Gaining the Upper Hand on Chronic Pain, No Pills or Props Needed
Chronic pain is distracting, sometimes debilitating and frequently incurable. Sufferers often use pills, orthotic cushions, heating pads and other tools to endure it, and many bear their agony in silence to keep colleagues and others from knowing. In his New York Times essay “The Secret Life of Pain,” David C. Roberts, a former academic physicist and diplomat, describes how the Mayo Clinic’s pain rehabilitation center taught him how to lessen pain's intensity and that he had control over it in his everyday life. Roberts learned that, unlike acute pain, the brain provides positive feedback to dramatizing chronic pain, and “the more you feed it, the stronger the [feedback].” Taking control of the pain meant he had to stop dwelling on it and instead embrace techniques like conscious breathing and meditation — which Roberts had previously considered “new age hooey.” Much to his surprise, his relationship to the pain gradually changed and, “after several months, I noticed that these sensations rose and fell; the constancy of the aggression had been a fantasy.”
A Summer Camp Combines Good-for-You Food and Lots of Fun
Researchers from Brigham and Women’s Hospital in Boston have undertaken an unusual project this month: running a camp for 20 kids and their parents at a water park resort in Orlando, Fla. The youngsters all have the kidney disease FSGS — focal segmental glomerulosclerosis. They suffer severe pain and the possibility of kidney failure, and traditional treatments don’t work. As Bob Tedeschi reports in Stat, the researchers asked themselves a simple question: “In an age when seemingly every ailment is treated with a pill, could a change in diet essentially force this disease into remission and, possibly, save these children’s lives?” Every meal served at the camp is organic and free of gluten, dairy, salt and processed sugar. Kids are enticed to eat these healthful meals with perks like “a romp at the water park, movies in a huge in-home theater, a private performance from former Ringling Bros. acrobats, and trips to Disney [World].” The young people undergo tests, and samples are shipped overnight to the lab in Boston. Lots of medical folks are eagerly awaiting the results of this one-month trial — let’s hope they will be encouraging for patients, families and health care professionals, as well as patients with different kinds of illnesses.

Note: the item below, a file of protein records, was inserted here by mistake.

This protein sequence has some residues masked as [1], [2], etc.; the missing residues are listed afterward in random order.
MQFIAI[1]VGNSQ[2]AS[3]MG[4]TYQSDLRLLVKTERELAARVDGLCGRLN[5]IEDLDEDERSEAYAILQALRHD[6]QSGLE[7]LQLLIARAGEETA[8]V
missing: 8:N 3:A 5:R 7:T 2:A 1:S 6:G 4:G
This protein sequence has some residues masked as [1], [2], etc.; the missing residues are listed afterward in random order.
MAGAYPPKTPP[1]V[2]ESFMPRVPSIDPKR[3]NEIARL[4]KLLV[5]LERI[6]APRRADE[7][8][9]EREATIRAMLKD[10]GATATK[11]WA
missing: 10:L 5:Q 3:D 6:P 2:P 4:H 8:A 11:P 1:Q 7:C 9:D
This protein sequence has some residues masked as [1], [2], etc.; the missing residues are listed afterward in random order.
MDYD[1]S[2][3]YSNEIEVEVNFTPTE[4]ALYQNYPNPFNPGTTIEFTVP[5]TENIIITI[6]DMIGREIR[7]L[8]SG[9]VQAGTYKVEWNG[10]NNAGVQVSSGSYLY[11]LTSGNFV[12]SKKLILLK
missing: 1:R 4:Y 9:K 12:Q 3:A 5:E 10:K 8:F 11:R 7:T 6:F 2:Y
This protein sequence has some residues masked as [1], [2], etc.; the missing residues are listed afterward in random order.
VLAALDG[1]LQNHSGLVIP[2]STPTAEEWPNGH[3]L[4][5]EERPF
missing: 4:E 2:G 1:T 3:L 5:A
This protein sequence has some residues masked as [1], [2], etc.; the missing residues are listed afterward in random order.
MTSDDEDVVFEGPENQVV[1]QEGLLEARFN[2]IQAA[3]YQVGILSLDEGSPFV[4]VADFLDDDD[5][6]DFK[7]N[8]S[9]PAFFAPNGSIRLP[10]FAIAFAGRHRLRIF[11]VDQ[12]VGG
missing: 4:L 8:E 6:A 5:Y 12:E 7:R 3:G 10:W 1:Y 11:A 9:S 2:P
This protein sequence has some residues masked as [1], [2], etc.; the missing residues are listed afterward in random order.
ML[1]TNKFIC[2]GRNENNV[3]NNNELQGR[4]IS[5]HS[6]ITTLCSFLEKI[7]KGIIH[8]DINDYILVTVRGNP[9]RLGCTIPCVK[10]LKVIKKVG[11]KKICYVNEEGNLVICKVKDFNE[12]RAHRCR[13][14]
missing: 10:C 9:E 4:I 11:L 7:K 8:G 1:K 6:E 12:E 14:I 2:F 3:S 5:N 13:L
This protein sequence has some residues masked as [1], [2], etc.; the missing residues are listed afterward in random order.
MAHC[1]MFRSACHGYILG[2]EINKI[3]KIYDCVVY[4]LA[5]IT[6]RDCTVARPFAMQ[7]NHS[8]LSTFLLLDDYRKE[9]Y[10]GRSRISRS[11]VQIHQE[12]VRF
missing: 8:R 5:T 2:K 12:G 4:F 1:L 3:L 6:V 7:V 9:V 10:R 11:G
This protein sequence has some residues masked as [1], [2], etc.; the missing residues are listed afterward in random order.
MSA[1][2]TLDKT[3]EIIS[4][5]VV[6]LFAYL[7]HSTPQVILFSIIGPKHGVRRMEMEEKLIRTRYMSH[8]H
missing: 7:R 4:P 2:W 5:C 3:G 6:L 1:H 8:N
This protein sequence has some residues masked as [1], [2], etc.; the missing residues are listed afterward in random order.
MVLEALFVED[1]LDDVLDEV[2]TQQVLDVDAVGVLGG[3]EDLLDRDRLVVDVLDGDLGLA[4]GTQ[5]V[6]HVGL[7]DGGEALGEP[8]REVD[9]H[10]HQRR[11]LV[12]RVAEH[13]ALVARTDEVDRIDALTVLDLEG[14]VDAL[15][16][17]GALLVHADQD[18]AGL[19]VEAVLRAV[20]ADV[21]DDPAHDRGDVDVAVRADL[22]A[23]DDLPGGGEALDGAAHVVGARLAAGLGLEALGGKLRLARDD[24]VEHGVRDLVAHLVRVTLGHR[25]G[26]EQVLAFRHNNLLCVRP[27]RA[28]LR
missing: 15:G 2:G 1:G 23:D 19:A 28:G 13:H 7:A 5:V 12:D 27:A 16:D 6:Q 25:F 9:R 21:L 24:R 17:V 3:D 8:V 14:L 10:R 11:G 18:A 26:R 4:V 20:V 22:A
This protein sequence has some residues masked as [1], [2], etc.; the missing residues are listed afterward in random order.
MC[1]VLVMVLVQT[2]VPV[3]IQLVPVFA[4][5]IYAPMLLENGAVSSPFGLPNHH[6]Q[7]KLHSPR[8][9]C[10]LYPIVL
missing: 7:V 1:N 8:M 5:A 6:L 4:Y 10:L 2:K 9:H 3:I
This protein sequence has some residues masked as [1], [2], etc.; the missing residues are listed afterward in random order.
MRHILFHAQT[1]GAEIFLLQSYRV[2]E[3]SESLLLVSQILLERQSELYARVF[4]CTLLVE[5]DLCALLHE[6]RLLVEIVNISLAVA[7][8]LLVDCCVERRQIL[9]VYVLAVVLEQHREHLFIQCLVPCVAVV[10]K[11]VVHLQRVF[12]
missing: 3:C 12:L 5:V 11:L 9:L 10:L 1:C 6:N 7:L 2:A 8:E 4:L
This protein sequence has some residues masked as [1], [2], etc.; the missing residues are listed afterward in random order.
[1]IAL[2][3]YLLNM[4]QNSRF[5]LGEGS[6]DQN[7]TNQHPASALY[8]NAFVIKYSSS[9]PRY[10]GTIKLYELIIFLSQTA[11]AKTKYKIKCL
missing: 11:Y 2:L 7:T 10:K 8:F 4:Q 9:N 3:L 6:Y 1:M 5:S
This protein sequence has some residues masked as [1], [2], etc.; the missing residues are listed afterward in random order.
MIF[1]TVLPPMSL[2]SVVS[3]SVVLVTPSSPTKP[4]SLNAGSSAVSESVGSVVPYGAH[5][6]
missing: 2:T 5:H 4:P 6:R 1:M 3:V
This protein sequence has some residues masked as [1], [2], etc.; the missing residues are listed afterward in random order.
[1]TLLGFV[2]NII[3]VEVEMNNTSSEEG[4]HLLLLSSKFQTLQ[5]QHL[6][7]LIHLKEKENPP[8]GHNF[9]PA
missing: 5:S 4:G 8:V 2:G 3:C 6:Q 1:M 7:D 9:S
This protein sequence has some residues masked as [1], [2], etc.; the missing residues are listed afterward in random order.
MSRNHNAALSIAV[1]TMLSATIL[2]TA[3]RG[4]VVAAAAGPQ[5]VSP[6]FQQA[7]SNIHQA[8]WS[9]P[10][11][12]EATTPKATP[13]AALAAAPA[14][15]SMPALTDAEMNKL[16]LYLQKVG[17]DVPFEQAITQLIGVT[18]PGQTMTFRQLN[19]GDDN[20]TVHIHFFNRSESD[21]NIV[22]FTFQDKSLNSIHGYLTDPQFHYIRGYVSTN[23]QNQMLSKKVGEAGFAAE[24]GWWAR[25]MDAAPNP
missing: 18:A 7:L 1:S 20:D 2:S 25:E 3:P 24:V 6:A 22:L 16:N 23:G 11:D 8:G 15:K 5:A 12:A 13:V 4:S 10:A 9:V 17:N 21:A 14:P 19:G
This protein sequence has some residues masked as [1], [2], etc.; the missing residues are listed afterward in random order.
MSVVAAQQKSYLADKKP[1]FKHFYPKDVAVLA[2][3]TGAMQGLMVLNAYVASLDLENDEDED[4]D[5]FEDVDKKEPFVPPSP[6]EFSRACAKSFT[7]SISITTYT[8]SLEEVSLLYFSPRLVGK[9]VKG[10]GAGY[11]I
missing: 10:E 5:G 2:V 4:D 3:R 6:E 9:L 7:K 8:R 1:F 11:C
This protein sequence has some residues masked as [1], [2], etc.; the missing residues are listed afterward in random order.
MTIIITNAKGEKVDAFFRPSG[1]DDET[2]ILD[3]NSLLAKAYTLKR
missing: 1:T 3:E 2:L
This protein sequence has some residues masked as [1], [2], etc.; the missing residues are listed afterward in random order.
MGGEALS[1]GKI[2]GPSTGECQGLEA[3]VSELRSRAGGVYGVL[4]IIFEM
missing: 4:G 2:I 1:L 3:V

Fast Food Minus the Antibiotics
Hospitals around the country have been working with their physicians to end the overuse of antibiotics to treat patients, and many now also offer healthful food options in their cafeterias, including antibiotic-free meats. Happily, more and more in the food service industry are joining the campaign to fight the proliferation of so-called superbugs by buying meat from suppliers that do not use antibiotics for animal food production. A Washington Post editorial applauds the trend, noting that the parent company of Burger King and Tim Hortons recently announced “that by next year, it would seek to eliminate from its chicken supply the use of antibiotics important to human medicine, as defined by the World Health Organization.” McDonald's, Wendy’s, KFC and other chains have instituted similar policies. According to the editorial, “some 70 percent of all medically important antibiotics sold in the United States are given to animals, and that is a major factor driving antibiotic resistance.” The prospect of out-of-control superbugs is a growing concern among health care professionals and it’s a relief that others outside the field are getting involved in the fight.